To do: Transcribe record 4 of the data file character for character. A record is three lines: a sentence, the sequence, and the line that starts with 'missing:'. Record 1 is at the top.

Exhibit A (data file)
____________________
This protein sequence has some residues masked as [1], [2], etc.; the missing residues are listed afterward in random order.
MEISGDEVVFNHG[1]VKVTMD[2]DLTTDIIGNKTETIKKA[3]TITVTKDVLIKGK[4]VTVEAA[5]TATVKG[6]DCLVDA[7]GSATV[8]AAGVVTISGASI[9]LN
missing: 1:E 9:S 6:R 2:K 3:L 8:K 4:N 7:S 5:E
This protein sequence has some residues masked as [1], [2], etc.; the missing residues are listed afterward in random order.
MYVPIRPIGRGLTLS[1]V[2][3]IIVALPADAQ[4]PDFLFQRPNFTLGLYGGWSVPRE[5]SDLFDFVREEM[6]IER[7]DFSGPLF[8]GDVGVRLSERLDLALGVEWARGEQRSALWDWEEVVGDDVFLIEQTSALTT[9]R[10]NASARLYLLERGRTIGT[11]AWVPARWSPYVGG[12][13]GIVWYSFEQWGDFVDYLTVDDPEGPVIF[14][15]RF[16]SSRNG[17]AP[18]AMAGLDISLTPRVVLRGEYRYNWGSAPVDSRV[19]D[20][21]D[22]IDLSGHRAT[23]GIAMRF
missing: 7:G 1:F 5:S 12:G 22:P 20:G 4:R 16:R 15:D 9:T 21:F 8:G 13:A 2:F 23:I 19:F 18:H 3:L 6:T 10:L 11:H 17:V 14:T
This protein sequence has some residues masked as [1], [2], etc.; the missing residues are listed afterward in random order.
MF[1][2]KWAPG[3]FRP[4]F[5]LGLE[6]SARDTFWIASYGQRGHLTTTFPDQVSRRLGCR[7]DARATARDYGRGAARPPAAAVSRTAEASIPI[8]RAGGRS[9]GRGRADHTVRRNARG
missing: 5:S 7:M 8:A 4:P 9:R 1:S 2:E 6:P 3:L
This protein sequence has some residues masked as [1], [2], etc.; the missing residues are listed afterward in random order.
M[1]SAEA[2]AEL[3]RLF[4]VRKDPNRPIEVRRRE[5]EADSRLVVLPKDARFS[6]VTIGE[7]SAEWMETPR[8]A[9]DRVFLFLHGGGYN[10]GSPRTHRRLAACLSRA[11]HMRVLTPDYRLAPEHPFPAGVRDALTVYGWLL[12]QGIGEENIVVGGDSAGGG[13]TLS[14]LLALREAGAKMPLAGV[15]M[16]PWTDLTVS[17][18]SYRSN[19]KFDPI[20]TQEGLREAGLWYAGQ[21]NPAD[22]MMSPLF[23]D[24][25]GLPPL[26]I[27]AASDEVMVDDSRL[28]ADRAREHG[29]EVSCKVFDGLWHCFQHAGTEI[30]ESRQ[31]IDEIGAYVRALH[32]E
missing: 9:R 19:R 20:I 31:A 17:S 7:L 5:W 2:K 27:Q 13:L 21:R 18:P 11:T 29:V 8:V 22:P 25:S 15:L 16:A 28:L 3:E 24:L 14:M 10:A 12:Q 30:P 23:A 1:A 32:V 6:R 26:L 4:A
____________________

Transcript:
This protein sequence has some residues masked as [1], [2], etc.; the missing residues are listed afterward in random order.
M[1]SAEA[2]AEL[3]RLF[4]VRKDPNRPIEVRRRE[5]EADSRLVVLPKDARFS[6]VTIGE[7]SAEWMETPR[8]A[9]DRVFLFLHGGGYN[10]GSPRTHRRLAACLSRA[11]HMRVLTPDYRLAPEHPFPAGVRDALTVYGWLL[12]QGIGEENIVVGGDSAGGG[13]TLS[14]LLALREAGAKMPLAGV[15]M[16]PWTDLTVS[17][18]SYRSN[19]KFDPI[20]TQEGLREAGLWYAGQ[21]NPAD[22]MMSPLF[23]D[24][25]GLPPL[26]I[27]AASDEVMVDDSRL[28]ADRAREHG[29]EVSCKVFDGLWHCFQHAGTEI[30]ESRQ[31]IDEIGAYVRALH[32]E
missing: 9:R 19:R 20:I 31:A 17:S 7:L 5:W 2:K 27:Q 13:L 21:R 18:P 11:T 29:V 8:V 22:P 25:S 15:L 16:A 28:L 3:E 24:L 14:M 10:A 12:Q 30:P 23:A 1:A 32:V 6:R 26:L 4:A